I understand that the DCEU is quite behind and is playing catch up to some extent. 'Copying' Marvel could result in such accusations of replicating it's rival studio in the fanboy's eyes but it's clear now that abstaining from developing the universe is unequivocally negative.
A 20 second video email of The Flash, Aquaman and Cyborg is a tad bit unforgivable when in comparison to Marvel's devoted movies catering to their characters' beloved origin stories.
This was what infuriated me personally about BVS. The film wanted the audience to accept these unclear events that occurred in the past (and future) with no development or standalone films prior and character motivations were, again, unclear because of it.
As I watched it, I couldn't help but wonder if I had missed a prequel in the timeline. Marvel doesn't rush their films and it's very evident. From start to finish, Captain America: Civil War was such a pleasure to watch because we've been with its characters and events over the past decade.
This is what the DCEU should be aiming for and David Ayer's Suicide Squad is probably a good move on the chess board as it looks to expand things. Heading into Wonder Woman and now The Justice League, perhaps DC should take a page from The Avengers and heed its focus on character motivations.
Character development, patience and sticking to the source material is what Marvel seems to do flawlessly and with DC Comics having an arguably richer mythology, it'd be a crime if these goals aren't met in the JL.
4. Dark Doesn't Mean Humourless
Snyder's Watchmen was a fairly bleak and dreary representation of that world, but it stuck to its guns and stayed in the realm of being a sort of artsy hipster movie at least and we could accept its ballsy dark horse direction.
But BVS and Man of Steel are probably the most joyless and colourless mainstream superhero movies. Although Man of Steel was a more straight forward and coherent movie than BVS, it had a miserable mopey tone for the brightest boy scout hero known to mankind; Superman in case you forgot.
Just a smidgen of whit and a pinch of humour wouldn't go amiss and when there's no comic relief in any comic book adapted movie, it can be a tiresome sitting. Having BVS released in March, just a month after Marvel's grotesquely hilarious Deadpool, it did nothing but damage the film.
Deadpool's meta humour literally satires and takes the piss out of its own genre and it was so self aware of its own clichés that Batman V Superman's huge sense of self importance just downright hurt.
On the plus side, judging from the reception that the clips shown in Leavesden last Friday, according to the audience, Ezra Miller's Flash sucked up the scenery on set stealing the show, allegedly performed more like Wally West.
The Justice League needs to delve into Batman's relationship with The Flash as we know how enjoyable and full of heart the two of them can be together.
Similarly to how Marvel handled that dichotomy between Iron Man and Spider-Man in Captain America: Civil War, it sounds as though The Justice League is trying to tap into that same frequency, ever so hopefully.
There were tiny minuscule flashes (pardon the pun) of ironic comedy here and there with Martha Kent's funny line to Batman, "I figured with the cape," but again, only few and far between.
Having some humour injected into the piece doesn't mean for it to be whimsical or hammy as we all know how even Marvel could get it unbalanced at times (*cough* Iron Man 3 *cough*). But the DCEU is starving for some happiness.
Hopefully David Ayer's Suicide Squad can do it some quirky villainous justice - or injustice - see what I did there?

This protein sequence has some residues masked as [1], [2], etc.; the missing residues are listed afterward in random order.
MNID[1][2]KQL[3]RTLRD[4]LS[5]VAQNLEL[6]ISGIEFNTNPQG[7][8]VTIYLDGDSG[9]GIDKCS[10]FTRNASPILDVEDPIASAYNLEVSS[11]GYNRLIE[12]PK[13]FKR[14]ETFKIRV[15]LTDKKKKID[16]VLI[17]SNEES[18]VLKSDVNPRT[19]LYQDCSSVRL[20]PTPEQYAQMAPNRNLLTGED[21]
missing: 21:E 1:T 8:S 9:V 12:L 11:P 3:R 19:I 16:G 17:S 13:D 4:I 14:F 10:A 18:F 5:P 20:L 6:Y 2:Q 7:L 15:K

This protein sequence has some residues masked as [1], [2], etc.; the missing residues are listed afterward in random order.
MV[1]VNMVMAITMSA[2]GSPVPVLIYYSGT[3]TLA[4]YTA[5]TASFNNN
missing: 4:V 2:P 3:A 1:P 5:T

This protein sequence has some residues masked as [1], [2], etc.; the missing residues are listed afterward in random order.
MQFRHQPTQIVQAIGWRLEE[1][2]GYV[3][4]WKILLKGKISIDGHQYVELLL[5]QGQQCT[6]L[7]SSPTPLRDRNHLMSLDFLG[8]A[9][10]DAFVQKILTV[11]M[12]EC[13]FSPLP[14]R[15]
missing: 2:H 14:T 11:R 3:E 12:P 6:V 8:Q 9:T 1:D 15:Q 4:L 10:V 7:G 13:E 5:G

5. Recognize The Audience
One major issue behind the scenes that was subsequently twigged after the release of the film was that Snyder and Warner Bros. didn't necessarily see eye to eye to some degree.
Every movie has eventual hiccups in the editing room and keeping things close to the chest of the PG-13 rating thereupon the completion of shooting the film.
Critics say that it sounds as if Warner Bros. kind of got cold feet announcing the uncut version before primary release. The idea being that they were basically like, 'Well here's the real version in July in case you hated this version.'
In this coming July, a Blu-Ray uncut version of BVS is due to hit the shelves adding a hefty 30 additional minutes or so with it also having an R-rating.
A three hour director's cut allegedly goes into Clark Kent's investigative trip to Gotham to gain information on 'The Batman.' Which was a loosely half assed plot line as to what precisely Superman was attempting to achieve in the theatrical movie.
Although the general consensus (massive Box office number declines, Rotten Tomatoes and IMDb aficionados at least) seems to agree that BVS was insufferably too long.
With Batman dropping F-bombs, accompanied with much cleaner edits and coherent storytelling, it could prove something. This version could reveal to us that if the unfortunate 'restrictions' from the studios weren't implemented in place, then we could've had a less erratic and much more complete film in our theaters.
It so desperately wanted to be an adult film involving mature themes but it was almost as if it was strong armed into being shown at a PG-13 rating.
This goes without saying that this is speculation to a certain level and after all, Snyder was still directing so we'll have to critique the Blu-Ray cut for ourselves. But this has to be addressed as a factor with The Justice League.
After Christopher Nolan's The Dark Knight trilogy, it was as if DC and Warner Bros. thought, 'Dark is good. Let's go dark with all this. Let's paint this show black!" That's just not how it works.
As well as some shoddy writing in parts of BVS, an issue that I'm anxious about with The Justice League is the movie's aftermath of the death of Superman.
This very serious philosophy of serving Superman in death with this whole DC Comics liturgy of the Eucharist type ordeal in the conclusion of the film may perplex audiences into pondering on whether this is a damn kid friendly movie or not.
For flip's sake, did it need to be that deep?
Deadpool was not for kids and Marvel knew that. BVS didn't know what it was for and it lost its sense of identity as a result. With The Justice League, Warner Bros. needs to aim for an actual demographic and stick to it.
These are just my unfiltered thoughts so who knows? Maybe Snyder could do a Ben Affleck bounce and have some galvanizing epiphany after Batman V Superman: Dawn of Justice and make history for the better and not worse. But alas, many of us doubt he will.